Luckily, as someone whose diverse activities involve both the art of comedy AND the art of criticism, and as someone who is generally very clever, I am uniquely well-placed to provide you with the essential tips that will help turn you into a skilled comedy-reviewing machine. Sit down and take notes, kids, it's my
2015 PERFECT GUIDE TO WRITING COMEDY REVIEWS
1. Remember to include as much detail as possible. Audiences don't like to be surprised, and comedians don't like to surprise them. Your job is to be absolutely explicit in telling potential ticket-buyers what they're in for. Most importantly, make sure that if you remember any good punchlines, you quote them verbatim - comedians love it when you do this, as it helps create a "buzz".
2. Make helpful suggestions whenever possible. If you're sitting in the audience of a show, and you think of a really good joke the comedian COULD have made, or a subject you'd like them to talk about, slip that into the review. It will be good constructive criticism for the performer, and act as a good warning for the reader that this is a comic who has a tendency to not make the same jokes that the audience came up with while watching them. Knock off a star or two for any comedian who fails to make a joke that you thought of - they're clearly not quick thinkers. Plus it lets the reader know you're a pretty funny peep yourself!
3. Describe the venue. This is crucial: nothing kills a comedy show like a comedian who refuses to perform in a big enough room, or provide comfortable chairs. The audience will want to know exactly what the venue will be like, and will hold you responsible if you recommend a comedian with a bad room. Don't let them get away with this.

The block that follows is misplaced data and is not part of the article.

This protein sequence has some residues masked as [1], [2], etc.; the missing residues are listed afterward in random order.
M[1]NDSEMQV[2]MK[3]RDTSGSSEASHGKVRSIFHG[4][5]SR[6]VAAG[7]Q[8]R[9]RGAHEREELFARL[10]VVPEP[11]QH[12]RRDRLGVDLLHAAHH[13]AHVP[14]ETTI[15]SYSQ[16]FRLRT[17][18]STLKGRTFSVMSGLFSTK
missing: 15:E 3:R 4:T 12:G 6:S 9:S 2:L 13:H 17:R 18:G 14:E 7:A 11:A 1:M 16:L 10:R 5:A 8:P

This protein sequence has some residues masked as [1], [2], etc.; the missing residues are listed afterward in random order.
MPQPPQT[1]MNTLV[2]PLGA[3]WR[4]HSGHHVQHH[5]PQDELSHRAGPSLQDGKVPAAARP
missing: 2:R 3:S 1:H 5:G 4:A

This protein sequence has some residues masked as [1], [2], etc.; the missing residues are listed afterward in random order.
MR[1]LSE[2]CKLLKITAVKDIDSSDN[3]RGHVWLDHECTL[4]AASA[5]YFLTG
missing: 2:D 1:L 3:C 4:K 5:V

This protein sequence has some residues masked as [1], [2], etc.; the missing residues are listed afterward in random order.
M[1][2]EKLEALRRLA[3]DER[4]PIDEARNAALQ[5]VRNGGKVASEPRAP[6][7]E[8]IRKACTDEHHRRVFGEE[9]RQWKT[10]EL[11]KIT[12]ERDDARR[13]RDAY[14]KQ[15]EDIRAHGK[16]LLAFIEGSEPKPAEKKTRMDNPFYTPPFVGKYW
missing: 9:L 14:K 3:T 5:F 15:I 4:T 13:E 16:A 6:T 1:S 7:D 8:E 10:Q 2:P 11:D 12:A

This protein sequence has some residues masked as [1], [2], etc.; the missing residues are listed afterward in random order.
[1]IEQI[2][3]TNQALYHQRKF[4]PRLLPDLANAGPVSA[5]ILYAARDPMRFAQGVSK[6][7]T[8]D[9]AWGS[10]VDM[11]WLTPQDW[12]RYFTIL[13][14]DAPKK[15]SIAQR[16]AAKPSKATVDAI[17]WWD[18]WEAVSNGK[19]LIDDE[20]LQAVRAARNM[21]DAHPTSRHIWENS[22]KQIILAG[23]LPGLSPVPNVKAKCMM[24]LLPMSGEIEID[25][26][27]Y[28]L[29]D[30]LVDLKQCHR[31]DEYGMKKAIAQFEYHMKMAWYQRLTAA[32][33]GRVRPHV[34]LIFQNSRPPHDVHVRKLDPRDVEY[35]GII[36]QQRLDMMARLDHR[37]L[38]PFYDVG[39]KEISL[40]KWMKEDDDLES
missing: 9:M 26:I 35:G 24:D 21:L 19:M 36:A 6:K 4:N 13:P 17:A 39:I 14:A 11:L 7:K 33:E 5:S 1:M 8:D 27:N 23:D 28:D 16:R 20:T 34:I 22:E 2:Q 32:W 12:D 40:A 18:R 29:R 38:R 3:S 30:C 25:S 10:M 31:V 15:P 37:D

4. Use lots of clever comedy-related phrases. For example, saying something "is no laughing matter" is a great way of indicating: a) that you know that comedy and laughter are connected, and b) that the thing you're talking about is no laughing matter". You could also use "tears of a clown" when a comedian talks about sad things, or "tickle the funny bone", if you want to indicated that something is funny, but need a more interesting, skeletal way of conveying it. Also, try to work in the term "belly laughs" as often as possible: it will tip the reader off that you know what you're doing to a very strong degree.
5. If a comedian is making jokes about things that, if they weren't making jokes about them, would normally be pretty serious, you should not only mention the fact, but really try to express, in the strongest possible terms, how surprising it is that this should happen. This will responsibly inform potential audience members that hey, here is a show where serious things in life will be discussed and don't be alarmed if this happens.
6. Make careful note of how often the comedian says swearwords. Many people decide which comic to see based on how many times swearing happens, and a strict accounting will help them make wise decisions.
7. Tell us what the comedian looks like. Clothes, hair, smile, everything. Nobody enjoys going to a comedy show without knowing beforehand how attractive they'll find the comedian - it can lead to all sorts of awkward moments. This is especially important for nice-looking people who say things that aren't nice. If that kind of cognitive dissonance is likely to be triggered, people need fair warning. It should be noted that this is mainly for girls, although it can be applied to men sometimes, particularly if they're fat.
8. Remember that if you don't understand the jokes, it is never your fault. Make sure everyone reading your review knows how angry you are about this.
9. If you can think of any comedian who in any way resembles to the slightest extent the comedian you are seeing, mention the fact that they are extremely similar. If you can't think of anyone, pick one at random: it is almost impossible for a person to understand what a comedy show will be like without reference to something they've seen before.